• Learning and development – Regardless of place in career or life stage, our employees want continued development. Employees are interested in learning from each other, sharing an older generation’s acquired skills with a younger generation and sharing the newer skillsets those just entering the workforce have with those further into their careers.

• Career navigation – Regardless of age, our employees want to continue to grow and want to be taken seriously.

• Workplace experience – It’s important to find the common denominators and create an inclusive space that’s as friendly to those who began their careers without the Internet to those who think email is an “old school” form of communication.

• Consumer experience and integrated care – Our employees want to understand how working well together across generations impacts Humana’s members’ health and well-being.

Values and experiences are what define a generation, perhaps even more so than birth year. Moments like the Civil Rights Movement or 9-11 can shape an entire generation. And generations translate into the workplace and our communication styles, ability to adapt to change and technical skills.

“With a multi-generational workforce, it is crucial that we recognize and listen to differences in workstyle preferences, work location preferences and work hour preferences – that we meet our people where they are in life,” says Anne-Britton Arnett, Vice President, Information Management and Analytics and GenUs executive sponsor. “GenUs gives Humana employees at all stages in life an opportunity to collaborate and make a real difference in how we work toward achieving a work-life balance that allows us all to achieve our best health and well-being.”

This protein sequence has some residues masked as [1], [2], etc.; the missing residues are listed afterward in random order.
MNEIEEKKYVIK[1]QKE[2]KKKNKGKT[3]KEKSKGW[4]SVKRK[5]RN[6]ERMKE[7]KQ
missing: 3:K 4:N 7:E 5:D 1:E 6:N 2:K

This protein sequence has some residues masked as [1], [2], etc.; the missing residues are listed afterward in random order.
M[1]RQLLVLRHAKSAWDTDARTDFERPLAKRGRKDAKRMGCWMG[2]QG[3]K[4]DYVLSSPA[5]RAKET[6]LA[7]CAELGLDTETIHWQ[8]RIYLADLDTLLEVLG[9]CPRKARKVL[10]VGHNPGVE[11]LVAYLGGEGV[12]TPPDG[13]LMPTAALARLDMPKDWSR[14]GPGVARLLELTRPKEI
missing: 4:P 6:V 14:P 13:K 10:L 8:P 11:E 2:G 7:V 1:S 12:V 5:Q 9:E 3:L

As we’ve just started the new GenUs Network Resource Group, we aren’t sure yet what our employees will think of it, or even if they’ll embrace this approach. We are sure, though, that every employee across the company has the opportunity to benefit from greater connection and understanding across our generations.

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Humana has been named to the Forbes list of Best Employers for New Graduates 2018.

“At a time when America’s new workforce entrants consider benefits like flexible work arrangements and career development opportunities to be just as important as hefty paychecks and big brand names, companies have had to compete more than ever before to attract and retain the top of the class,” Forbes wrote in an article announcing the list, the publication’s first such ranking. “In doing so, some employers have stood out as top postgrad destinations.”

Forbes partnered with market research company Statista to compile the list, surveying 10,000 Americans with less than ten years professional experience working for businesses with at least 1,000 employees. The surveys were anonymous.

According to Forbes, “The respondents were asked to rate their organizations on criteria such as working conditions, salary and how likely they’d be to recommend their employer to others. Statista then asked those surveyed to nominate organizations in industries outside their own. The final list ranks the 250 employers that received the most recommendations.” Humana ranked No. 175.